Mark Zuckerberg agrees to appear in front of EU parliament to answer questions about Facebook's use of data

Black and white portrait of Mark Zuckerberg

After refusing to answer questions in the UK, Mark Zuckerberg has agreed to face questions in front of the EU Parliament. The grilling comes in the wake of the Cambridge Analytica privacy scandal.

The Facebook CEO could answer questions about the social network's use of data very soon, with the president of the European Parliament, Antonio Tajani, saying that "hopefully" it could happen next week.

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While the move will be welcomed by Europe, it's likely to anger British members of parliament who have repeatedly asked Zuckerberg to come to the UK to answer questions in person. His continual refusals led to the suggestion that a legal summons could be issued.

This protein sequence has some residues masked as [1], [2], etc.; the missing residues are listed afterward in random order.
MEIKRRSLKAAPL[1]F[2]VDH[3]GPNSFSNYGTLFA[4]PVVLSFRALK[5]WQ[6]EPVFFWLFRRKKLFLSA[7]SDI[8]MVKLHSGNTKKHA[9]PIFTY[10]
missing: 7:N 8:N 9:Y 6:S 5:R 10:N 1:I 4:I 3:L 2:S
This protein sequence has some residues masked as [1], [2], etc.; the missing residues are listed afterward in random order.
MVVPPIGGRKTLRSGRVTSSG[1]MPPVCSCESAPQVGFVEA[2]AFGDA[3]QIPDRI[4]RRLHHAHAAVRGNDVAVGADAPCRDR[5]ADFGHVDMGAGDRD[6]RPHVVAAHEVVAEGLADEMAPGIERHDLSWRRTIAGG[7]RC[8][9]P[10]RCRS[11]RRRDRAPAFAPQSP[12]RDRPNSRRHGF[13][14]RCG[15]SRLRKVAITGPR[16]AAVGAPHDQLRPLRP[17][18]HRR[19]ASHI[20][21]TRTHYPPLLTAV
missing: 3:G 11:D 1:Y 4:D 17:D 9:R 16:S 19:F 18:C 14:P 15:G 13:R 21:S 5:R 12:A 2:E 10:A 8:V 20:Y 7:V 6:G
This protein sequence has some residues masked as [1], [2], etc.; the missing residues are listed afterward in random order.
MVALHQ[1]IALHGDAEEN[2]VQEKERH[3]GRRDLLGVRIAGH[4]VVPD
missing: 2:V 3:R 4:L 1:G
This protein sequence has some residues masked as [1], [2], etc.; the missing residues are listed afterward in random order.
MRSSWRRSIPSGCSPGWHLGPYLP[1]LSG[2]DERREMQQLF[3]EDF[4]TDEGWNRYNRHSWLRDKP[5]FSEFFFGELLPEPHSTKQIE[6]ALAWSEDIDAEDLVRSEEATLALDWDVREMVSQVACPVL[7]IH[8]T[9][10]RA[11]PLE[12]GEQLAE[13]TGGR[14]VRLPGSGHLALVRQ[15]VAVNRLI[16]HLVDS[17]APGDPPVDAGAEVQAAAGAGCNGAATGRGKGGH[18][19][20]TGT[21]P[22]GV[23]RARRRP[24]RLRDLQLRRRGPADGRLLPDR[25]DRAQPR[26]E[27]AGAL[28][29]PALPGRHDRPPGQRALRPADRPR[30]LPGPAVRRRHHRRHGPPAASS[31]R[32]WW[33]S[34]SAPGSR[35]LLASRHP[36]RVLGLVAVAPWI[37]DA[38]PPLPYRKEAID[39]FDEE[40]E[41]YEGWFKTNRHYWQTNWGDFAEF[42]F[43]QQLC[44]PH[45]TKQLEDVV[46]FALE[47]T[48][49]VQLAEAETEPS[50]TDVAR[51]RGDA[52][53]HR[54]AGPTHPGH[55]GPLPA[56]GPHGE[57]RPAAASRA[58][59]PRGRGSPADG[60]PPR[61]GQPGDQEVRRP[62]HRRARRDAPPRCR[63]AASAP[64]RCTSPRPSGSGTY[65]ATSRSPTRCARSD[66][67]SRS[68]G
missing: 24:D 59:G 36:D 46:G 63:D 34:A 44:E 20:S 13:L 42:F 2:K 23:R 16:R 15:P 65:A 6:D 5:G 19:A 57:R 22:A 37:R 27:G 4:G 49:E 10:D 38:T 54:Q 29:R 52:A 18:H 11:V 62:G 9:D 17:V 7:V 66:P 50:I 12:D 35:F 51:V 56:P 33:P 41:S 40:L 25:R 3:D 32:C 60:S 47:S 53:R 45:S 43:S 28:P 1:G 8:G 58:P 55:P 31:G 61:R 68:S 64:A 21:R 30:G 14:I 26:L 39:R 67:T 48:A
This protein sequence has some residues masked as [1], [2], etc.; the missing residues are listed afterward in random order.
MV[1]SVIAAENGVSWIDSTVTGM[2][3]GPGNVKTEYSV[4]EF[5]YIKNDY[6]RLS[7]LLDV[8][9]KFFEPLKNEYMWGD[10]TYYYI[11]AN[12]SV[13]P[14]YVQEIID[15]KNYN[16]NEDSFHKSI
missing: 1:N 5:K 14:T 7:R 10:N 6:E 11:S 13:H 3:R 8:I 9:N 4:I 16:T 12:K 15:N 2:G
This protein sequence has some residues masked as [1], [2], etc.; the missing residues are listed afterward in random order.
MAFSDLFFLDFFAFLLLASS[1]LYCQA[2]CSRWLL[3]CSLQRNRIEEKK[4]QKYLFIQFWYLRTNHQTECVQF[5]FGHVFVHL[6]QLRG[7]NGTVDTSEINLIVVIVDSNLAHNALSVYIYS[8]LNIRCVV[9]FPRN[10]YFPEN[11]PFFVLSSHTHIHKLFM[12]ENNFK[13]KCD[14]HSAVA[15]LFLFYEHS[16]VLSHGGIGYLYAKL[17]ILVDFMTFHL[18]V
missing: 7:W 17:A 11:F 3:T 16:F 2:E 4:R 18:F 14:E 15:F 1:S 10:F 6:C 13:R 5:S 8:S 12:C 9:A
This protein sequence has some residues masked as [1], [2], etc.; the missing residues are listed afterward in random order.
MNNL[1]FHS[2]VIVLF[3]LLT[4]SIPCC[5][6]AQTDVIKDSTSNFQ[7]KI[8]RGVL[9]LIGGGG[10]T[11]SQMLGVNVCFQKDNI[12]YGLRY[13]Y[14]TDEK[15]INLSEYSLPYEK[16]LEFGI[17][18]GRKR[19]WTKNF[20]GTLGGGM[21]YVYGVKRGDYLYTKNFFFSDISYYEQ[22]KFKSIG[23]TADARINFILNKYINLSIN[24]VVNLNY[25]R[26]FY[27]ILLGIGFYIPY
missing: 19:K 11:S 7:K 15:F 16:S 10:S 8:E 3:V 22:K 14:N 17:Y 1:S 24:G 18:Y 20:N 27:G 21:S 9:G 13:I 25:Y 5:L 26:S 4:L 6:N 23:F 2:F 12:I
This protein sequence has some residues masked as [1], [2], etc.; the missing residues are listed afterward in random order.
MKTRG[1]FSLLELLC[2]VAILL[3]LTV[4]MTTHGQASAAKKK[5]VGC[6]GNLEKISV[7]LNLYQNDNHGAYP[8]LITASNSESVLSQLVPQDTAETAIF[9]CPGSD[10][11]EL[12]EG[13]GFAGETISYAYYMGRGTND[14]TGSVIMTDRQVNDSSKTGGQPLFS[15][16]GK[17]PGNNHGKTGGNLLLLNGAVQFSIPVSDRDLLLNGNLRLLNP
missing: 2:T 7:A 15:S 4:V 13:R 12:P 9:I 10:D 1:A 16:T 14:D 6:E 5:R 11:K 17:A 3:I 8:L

But the Facebook founder is rather happier to speak with the European Parliament, it would seem. It is thought that up to 2.7 million EU citizens' data could have been involved in the Cambridge Analytica controversy.

Announcing the news, Tajani said:

The founder and CEO of Facebook has accepted our invitation and will be in Brussels as soon as possible, hopefully already next week, to meet the leaders of the political groups and the Chair and the Rapporteur of the Committee for Civil Liberties, Justice and Home Affairs.

He went on to say:

Our citizens deserve a full and detailed explanation. I welcome Mark Zuckerberg's decision to appear in person before the representatives of 500 million Europeans. It is a step in the right direction towards restoring confidence.

The president of the European Parliament also took to Twitter to make the announcement:

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